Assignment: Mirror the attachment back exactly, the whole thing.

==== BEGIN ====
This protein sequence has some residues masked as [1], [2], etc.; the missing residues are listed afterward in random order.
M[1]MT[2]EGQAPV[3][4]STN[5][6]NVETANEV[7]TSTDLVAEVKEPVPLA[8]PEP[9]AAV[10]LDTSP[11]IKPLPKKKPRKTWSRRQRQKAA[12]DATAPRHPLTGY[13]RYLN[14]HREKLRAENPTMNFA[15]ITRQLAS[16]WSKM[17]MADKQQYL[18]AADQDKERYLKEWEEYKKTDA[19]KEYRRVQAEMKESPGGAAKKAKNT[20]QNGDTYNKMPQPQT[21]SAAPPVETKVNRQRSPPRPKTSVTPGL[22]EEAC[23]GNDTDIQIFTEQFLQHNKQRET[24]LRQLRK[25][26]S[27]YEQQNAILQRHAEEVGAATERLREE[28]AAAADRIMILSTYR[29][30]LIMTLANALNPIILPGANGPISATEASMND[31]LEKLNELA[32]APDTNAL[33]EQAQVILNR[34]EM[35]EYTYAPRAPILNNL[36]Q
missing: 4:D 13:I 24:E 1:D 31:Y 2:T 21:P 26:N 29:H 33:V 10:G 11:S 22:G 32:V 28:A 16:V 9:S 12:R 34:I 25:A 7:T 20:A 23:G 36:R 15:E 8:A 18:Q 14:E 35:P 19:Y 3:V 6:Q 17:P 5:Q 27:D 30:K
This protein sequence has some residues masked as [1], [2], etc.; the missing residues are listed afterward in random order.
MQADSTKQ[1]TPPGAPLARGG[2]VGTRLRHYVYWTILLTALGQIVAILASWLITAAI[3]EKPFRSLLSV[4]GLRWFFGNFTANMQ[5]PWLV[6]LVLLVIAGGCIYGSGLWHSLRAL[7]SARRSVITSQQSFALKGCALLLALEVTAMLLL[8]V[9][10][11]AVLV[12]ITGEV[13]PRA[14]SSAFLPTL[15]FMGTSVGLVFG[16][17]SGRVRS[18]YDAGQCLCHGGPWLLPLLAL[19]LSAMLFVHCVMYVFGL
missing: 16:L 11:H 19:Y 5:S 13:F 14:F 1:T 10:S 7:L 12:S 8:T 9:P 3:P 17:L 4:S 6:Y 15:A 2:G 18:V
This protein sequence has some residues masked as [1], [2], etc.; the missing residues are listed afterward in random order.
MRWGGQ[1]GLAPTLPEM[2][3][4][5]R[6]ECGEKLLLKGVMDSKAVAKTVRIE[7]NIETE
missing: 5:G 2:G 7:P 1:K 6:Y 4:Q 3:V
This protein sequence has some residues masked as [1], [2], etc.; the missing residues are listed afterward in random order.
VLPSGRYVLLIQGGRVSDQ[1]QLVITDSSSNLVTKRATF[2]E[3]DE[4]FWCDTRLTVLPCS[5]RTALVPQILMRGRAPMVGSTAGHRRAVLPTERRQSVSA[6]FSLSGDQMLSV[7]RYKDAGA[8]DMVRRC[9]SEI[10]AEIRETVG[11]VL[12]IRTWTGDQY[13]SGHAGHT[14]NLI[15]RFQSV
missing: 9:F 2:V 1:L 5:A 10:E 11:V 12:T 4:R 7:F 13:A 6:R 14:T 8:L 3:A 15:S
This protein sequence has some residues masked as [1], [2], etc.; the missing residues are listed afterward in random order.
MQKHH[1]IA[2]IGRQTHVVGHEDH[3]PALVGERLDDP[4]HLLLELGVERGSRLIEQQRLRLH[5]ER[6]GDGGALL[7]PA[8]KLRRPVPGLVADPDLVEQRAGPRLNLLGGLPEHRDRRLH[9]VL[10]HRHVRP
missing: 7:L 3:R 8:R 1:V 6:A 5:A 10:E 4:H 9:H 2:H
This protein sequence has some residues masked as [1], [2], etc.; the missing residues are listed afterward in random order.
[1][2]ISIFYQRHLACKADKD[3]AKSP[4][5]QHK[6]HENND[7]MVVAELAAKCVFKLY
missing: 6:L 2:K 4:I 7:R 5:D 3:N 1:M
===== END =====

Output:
This protein sequence has some residues masked as [1], [2], etc.; the missing residues are listed afterward in random order.
M[1]MT[2]EGQAPV[3][4]STN[5][6]NVETANEV[7]TSTDLVAEVKEPVPLA[8]PEP[9]AAV[10]LDTSP[11]IKPLPKKKPRKTWSRRQRQKAA[12]DATAPRHPLTGY[13]RYLN[14]HREKLRAENPTMNFA[15]ITRQLAS[16]WSKM[17]MADKQQYL[18]AADQDKERYLKEWEEYKKTDA[19]KEYRRVQAEMKESPGGAAKKAKNT[20]QNGDTYNKMPQPQT[21]SAAPPVETKVNRQRSPPRPKTSVTPGL[22]EEAC[23]GNDTDIQIFTEQFLQHNKQRET[24]LRQLRK[25][26]S[27]YEQQNAILQRHAEEVGAATERLREE[28]AAAADRIMILSTYR[29][30]LIMTLANALNPIILPGANGPISATEASMND[31]LEKLNELA[32]APDTNAL[33]EQAQVILNR[34]EM[35]EYTYAPRAPILNNL[36]Q
missing: 4:D 13:I 24:E 1:D 31:Y 2:T 21:P 26:N 29:H 33:V 10:G 11:S 22:G 32:V 28:A 16:V 9:S 12:R 34:I 25:A 7:T 20:A 23:G 36:R 15:E 8:A 18:Q 14:E 35:P 19:Y 3:V 6:Q 17:P 5:Q 27:D 30:K
This protein sequence has some residues masked as [1], [2], etc.; the missing residues are listed afterward in random order.
MQADSTKQ[1]TPPGAPLARGG[2]VGTRLRHYVYWTILLTALGQIVAILASWLITAAI[3]EKPFRSLLSV[4]GLRWFFGNFTANMQ[5]PWLV[6]LVLLVIAGGCIYGSGLWHSLRAL[7]SARRSVITSQQSFALKGCALLLALEVTAMLLL[8]V[9][10][11]AVLV[12]ITGEV[13]PRA[14]SSAFLPTL[15]FMGTSVGLVFG[16][17]SGRVRS[18]YDAGQCLCHGGPWLLPLLAL[19]LSAMLFVHCVMYVFGL
missing: 16:L 11:H 19:Y 5:S 13:F 14:F 1:T 10:S 7:L 12:S 8:T 9:P 3:P 17:L 4:S 6:Y 15:A 2:G 18:V
This protein sequence has some residues masked as [1], [2], etc.; the missing residues are listed afterward in random order.
MRWGGQ[1]GLAPTLPEM[2][3][4][5]R[6]ECGEKLLLKGVMDSKAVAKTVRIE[7]NIETE
missing: 5:G 2:G 7:P 1:K 6:Y 4:Q 3:V
This protein sequence has some residues masked as [1], [2], etc.; the missing residues are listed afterward in random order.
VLPSGRYVLLIQGGRVSDQ[1]QLVITDSSSNLVTKRATF[2]E[3]DE[4]FWCDTRLTVLPCS[5]RTALVPQILMRGRAPMVGSTAGHRRAVLPTERRQSVSA[6]FSLSGDQMLSV[7]RYKDAGA[8]DMVRRC[9]SEI[10]AEIRETVG[11]VL[12]IRTWTGDQY[13]SGHAGHT[14]NLI[15]RFQSV
missing: 9:F 2:V 1:L 5:A 10:E 11:V 12:T 4:R 7:F 13:A 6:R 14:T 8:L 3:A 15:S
This protein sequence has some residues masked as [1], [2], etc.; the missing residues are listed afterward in random order.
MQKHH[1]IA[2]IGRQTHVVGHEDH[3]PALVGERLDDP[4]HLLLELGVERGSRLIEQQRLRLH[5]ER[6]GDGGALL[7]PA[8]KLRRPVPGLVADPDLVEQRAGPRLNLLGGLPEHRDRRLH[9]VL[10]HRHVRP
missing: 7:L 3:R 8:R 1:V 6:A 5:A 10:E 4:H 9:H 2:H
This protein sequence has some residues masked as [1], [2], etc.; the missing residues are listed afterward in random order.
[1][2]ISIFYQRHLACKADKD[3]AKSP[4][5]QHK[6]HENND[7]MVVAELAAKCVFKLY
missing: 6:L 2:K 4:I 7:R 5:D 3:N 1:M